The intolerance continues at the University of Oregon.

The student senate at the university met in May to discuss the March issue of the student newspaper the Insurgent in which pornographic depictions of Jesus were shown. Student senator Dallas Brown proposed a resolution condemning theInsurgent’s offending publication on the grounds that it was intended to offend and not educate. He had also planned to ask the Senate to freeze the Insurgent’s funds for the remainder of this year or next year unless the newspaper apologized.

During a five-minute recess, seven student senators, including the senate’s president and vice-president, left the meeting. Catholic League president Bill Donohue blamed the university’s president Dave Frohnmayer for the turmoil.

Donohue, in a press release, referred to an incident at the university on April 1, 1996 in which some white students yelled racial slurs to black students. In the April 15, 1996 edition of News & Views, the campus newsletter, President Frohnmayer declared, “We do not tolerate racism.” Frohnmayer followed that by asking for reports on racially based incidents, a joint meeting of the university’s Race Issue Task Force and Racial Advisory Council, and drew a parallel between the racist incident and the Holocaust.

Donohue said, “if Frohnmayer had treated the Catholic-bashing incident the way he treated the racist incident, he would have drawn another parallel to the Holocaust. So as not to be misunderstood, it was irresponsible of him to make the Holocaust analogy in 1996 and it would have been equally irresponsible had he done so now. But the essential point remains: Had he acted quickly to morally condemn the Insurgent, this matter would have been closed by now.”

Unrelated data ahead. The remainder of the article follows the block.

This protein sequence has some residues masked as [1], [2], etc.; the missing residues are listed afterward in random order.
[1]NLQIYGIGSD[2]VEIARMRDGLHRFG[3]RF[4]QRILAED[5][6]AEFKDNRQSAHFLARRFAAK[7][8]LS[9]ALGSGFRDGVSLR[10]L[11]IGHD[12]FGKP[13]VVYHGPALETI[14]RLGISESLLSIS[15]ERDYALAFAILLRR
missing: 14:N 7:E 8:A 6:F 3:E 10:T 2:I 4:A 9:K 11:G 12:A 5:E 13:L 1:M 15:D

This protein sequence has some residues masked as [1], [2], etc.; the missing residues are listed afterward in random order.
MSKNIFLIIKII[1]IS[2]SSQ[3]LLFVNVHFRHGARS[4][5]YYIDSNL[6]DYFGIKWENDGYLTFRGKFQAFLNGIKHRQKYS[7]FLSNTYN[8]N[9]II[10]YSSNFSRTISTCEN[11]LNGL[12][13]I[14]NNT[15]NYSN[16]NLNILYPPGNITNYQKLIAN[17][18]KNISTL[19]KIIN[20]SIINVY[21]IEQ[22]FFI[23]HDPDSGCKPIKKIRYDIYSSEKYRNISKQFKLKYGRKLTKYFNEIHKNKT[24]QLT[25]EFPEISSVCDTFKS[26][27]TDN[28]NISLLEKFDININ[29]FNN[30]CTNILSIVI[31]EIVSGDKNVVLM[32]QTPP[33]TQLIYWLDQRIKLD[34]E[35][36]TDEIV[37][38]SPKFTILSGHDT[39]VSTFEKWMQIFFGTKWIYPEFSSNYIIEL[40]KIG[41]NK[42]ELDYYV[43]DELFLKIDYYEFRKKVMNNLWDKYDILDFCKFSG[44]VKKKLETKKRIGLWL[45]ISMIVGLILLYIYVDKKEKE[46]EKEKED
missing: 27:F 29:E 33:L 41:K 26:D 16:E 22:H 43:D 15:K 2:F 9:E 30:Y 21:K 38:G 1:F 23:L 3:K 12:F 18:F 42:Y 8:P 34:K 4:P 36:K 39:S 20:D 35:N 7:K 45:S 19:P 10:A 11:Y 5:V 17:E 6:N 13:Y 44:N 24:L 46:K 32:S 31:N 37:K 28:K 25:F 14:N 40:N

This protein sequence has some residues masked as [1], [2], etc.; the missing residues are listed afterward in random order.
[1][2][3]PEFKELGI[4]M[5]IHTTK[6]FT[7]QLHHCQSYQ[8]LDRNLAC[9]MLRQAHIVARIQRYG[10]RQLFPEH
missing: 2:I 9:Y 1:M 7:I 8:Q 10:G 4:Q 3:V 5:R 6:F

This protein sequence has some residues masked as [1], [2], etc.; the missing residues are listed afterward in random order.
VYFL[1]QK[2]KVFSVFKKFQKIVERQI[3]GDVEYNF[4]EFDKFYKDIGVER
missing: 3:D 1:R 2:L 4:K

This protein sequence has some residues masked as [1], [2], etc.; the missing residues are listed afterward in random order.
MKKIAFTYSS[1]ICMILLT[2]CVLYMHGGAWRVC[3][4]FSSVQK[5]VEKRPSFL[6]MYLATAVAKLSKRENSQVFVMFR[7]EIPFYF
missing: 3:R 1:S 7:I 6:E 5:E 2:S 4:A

Donohue said Frohnmayer “cannot dismiss outraged Catholics, public officials and the taxpayers. He needs to commence a campus-wide discussion on two subjects: anti-Catholicism and the relationship between rights and responsibilities.”

On June 1, the University hosted a panel discussion on the Insurgent issue. Michael Tarascio of the group Students of Faith was the only person on the five-person panel who supported the University taking action. He said in an e-mail that the university appointed attorney, also on the panel, referred to the 2000 Supreme Court case Board of Regents of the University of Wisconsin v. Southworth. Justice Anthony Kennedy wrote in his opinion that all university students were required to pay student fees regardless of the type of speech that the fees eventually financed. Tarascio said Justice Kennedy’s decision prohibits the university from taking back funds in this case, but does not prohibit the university from taking other action.

Tarascio also said that some people in the audience at the panel discussion shouted out statements attacking Jesus, saying Jesus was gay and had erections.

It seems offensive speech is not tolerated at the University of Oregon, unless it is directed at Jesus and Christians.

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